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Saturday, 10 July 2010

Spot the Difference?


‘Woman and the Church’ (WATCH) constantly claim discrimination but that deception is part of their feminist propaganda campaign.

Contrary to what supporters would have us believe, opponents of the ordination of women are not misogynists. Many devout women and men are against the innovation but that is not to discriminate. To non-believers it may appear to be the case but that is of the the supporters own making. Having inched their way through the process to allow women first to become Deacons then Priests, they now claim that is discriminatory not to allow women to progress to become bishops (as though they have an automatic right to that office). The process has shown it was a grave error to have given in to what can now be seen as deceitful claims from the outset.

Many women and men are dismayed that a woman would want a job such as an armed policewoman or soldier that may entail taking life rather than giving it but if that is their choice, so be it. The same for business and politics but religion is neither, though it has been treated as such by WATCH and is regarded as such by the vast majority of people who are non-believers, even atheists. That is the clever thing about the WATCH campaign; they push their secular views on people who have only secular values and understanding. These people judge accordingly and join in the cry of ‘discrimination!’ We have now reached the stage where genuine believers are likely to be pushed out of their cradle church, the Church of England, if WATCH have anything to do with it.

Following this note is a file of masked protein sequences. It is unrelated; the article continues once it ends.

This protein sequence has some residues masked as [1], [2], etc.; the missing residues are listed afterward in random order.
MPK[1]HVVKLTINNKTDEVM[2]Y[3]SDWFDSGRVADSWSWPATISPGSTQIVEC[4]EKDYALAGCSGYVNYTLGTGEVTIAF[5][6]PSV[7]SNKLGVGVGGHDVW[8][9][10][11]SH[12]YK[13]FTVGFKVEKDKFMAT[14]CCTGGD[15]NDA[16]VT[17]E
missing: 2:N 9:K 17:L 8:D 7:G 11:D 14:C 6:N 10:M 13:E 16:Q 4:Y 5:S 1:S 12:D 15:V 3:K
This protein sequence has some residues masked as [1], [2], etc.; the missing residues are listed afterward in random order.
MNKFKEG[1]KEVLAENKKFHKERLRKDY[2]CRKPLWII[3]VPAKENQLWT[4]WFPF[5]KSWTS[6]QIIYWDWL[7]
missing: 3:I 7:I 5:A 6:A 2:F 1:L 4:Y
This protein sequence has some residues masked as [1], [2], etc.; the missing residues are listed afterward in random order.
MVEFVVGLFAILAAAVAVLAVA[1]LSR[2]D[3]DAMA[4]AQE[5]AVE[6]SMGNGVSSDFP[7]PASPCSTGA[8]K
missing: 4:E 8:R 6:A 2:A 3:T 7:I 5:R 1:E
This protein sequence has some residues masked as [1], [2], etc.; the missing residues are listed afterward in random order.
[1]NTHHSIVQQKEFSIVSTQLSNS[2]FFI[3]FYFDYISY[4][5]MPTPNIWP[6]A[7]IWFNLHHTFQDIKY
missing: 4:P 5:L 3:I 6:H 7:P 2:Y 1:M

While the Archbishops of Canterbury and York make a belated attempt to make provision for those who, in conscience, cannot accept the ordination of women, Sally Barnes of WATCH claims that is a way to “institutionalise this kind of discrimination” (see previous post). Balderdash! They just don’t get it. This is faith, not politics or business. In common with the wider Christian church the faithful few still believe that the traditional pattern of ministry Christ established through his Apostles is not something to be changed by committee merely to suit the times or the whims of converts to Anglicanism.

These women and their male supporters have demonstrated by their behaviour that the innovation is wrong. Those who did not support it were promised an honoured place in the church as loyal Anglicans but every move since has been to deny that and squeeze them out with constant accusations of discrimination. There is discrimination. It is against ‘traditionalists’ who refuse to bend the knee to liberalism in the church. They want ‘traditionalists’ out. Synod should see these people for what they are, deceivers unworthy of the office they claim is their right and vote accordingly.


So the vote has been taken. The advice of the Archbishops of Canterbury and York and the wishes of the Houses of Bishops and Laity have been rejected by the House of Clergy. It's a woman's world in the church, a sort of Mothers Union with ritual.

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